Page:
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Paso Robles drafts new vacation rental rules

A screenshot of a Paso Robles vacation rental currently offered on Airbnb. It rents for $549 a night and can accommodate 10 people.

A task force charged with coming up with new rules regarding vacation rentals in Paso Robles has wrapped up its work, at least for the time being. On Wednesday, the city’s short-term rental (STR) task force met for the last time before sending its recommendations on to the city’s planning commission.

The proposed new rules include a 50-foot buffer between vacation rentals in single-family residential neighborhoods, particularly rentals referred to as non-hosted accommodations or NHAs, meaning there’s no owner or agent on the property when vacationers are renting it. If the new rules are adopted into law, of the 79 current NHAs, half would be shut down. The task force is also recommending a cap on the number of business licenses issued for short-term rentals. While the 344 current vacation rentals citywide would be grandfathered in, a moratorium on the issuance of any more licenses to operate a short-term rental would immediately go into effect with the ordinance.

Most of the people in the audience at the past eight weeks of task force meetings were homeowners unhappy about a recent spike in nearby vacation rentals, or owners of short-term rentals concerned with burdensome new rules.

Speaking at the end of the meeting, Toni Avina, a resident of Hilltop Drive—one of the impacted Paso Robles neighborhoods in terms of the numbers of existing rentals—said there are eight vacation rentals on her street alone.

“They have people that are coming and going at all hours, that are intoxicated drunks falling out of limos and wine busses in front of our kids,” Avina said. “At times the limo or bus companies are asking them to clean the garbage out of the vehicles before they leave, and they just throw it into the streets...and we put up with this every week.”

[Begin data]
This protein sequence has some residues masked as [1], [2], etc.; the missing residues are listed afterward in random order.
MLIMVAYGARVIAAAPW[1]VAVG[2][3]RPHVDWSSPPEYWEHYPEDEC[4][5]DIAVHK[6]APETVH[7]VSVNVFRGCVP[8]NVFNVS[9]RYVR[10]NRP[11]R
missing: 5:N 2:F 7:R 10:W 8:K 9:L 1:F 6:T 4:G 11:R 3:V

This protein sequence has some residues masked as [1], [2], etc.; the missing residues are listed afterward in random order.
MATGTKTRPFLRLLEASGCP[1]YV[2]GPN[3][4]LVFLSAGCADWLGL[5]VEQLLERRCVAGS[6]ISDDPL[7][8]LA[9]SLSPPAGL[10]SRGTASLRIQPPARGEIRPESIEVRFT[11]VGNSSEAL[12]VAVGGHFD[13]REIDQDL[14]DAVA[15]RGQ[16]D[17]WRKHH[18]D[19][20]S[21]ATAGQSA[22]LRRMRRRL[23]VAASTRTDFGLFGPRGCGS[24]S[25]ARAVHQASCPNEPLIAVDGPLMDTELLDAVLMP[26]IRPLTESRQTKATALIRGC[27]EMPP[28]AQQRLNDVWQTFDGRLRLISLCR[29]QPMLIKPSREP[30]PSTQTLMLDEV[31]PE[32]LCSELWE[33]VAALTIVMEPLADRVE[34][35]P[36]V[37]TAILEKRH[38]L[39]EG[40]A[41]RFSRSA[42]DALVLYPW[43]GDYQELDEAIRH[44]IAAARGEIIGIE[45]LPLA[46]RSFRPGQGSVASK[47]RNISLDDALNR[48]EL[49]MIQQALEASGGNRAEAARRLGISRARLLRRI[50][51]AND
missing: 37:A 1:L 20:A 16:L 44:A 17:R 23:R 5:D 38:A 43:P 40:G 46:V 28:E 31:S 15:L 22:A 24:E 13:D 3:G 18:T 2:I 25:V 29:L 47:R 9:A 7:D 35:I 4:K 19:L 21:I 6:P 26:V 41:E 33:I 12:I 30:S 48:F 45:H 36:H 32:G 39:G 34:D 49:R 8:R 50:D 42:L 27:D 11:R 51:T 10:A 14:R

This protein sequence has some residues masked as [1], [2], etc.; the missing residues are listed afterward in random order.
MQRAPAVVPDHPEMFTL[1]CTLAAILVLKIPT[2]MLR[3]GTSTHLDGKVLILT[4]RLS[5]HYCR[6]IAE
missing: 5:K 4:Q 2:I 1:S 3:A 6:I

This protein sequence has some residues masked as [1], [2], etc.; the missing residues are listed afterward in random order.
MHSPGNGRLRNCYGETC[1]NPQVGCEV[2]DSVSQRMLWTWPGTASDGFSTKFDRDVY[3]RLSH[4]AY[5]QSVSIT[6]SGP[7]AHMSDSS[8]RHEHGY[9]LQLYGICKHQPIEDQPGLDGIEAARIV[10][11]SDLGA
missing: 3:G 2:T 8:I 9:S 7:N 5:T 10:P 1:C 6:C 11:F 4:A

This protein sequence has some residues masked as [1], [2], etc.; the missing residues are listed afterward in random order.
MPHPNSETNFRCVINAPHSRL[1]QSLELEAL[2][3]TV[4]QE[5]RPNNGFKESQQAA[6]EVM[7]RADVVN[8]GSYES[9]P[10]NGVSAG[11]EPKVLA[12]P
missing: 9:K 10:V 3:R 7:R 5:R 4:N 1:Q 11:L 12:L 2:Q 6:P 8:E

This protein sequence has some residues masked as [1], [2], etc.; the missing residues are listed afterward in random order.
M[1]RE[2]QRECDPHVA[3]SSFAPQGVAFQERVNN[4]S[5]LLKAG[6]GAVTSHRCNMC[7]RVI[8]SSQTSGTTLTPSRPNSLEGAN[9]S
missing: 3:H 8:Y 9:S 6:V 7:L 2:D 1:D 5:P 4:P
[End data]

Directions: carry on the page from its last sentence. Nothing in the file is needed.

Avina and other Hilltop Drive residents want the city to ban short-term rentals in parts of the city zoned R1 - or single family home neighborhoods. And they are asking the city to hand out business licenses for one-year time periods, and provide adequate noticing to neighbors when a STR is approved in their neighborhood.

But those who are trying to earn money from their vacation rentals are wary of new rules and fees, like this owner of two rental properties who attended Wednesday’s meeting, but didn’t provide his name.

“The city of Paso has way more people coming to visit than they have room for, so people are leaving the city, taking their money and staying somewhere else when they're really here to visit Paso. And this was a good opportunity for us to accommodate people, that's what we love, we love accommodating people, so we went out and sought to do it. We're doing it well and we were fearful that they were going to turn around and say, no, you can't do it.”

The task force’s reworked draft ordinance will be available to the public on Friday, in advance of the April 23 Paso Robles Planning Commission meeting. From there it’s tentatively scheduled to go before the city council on May 7.

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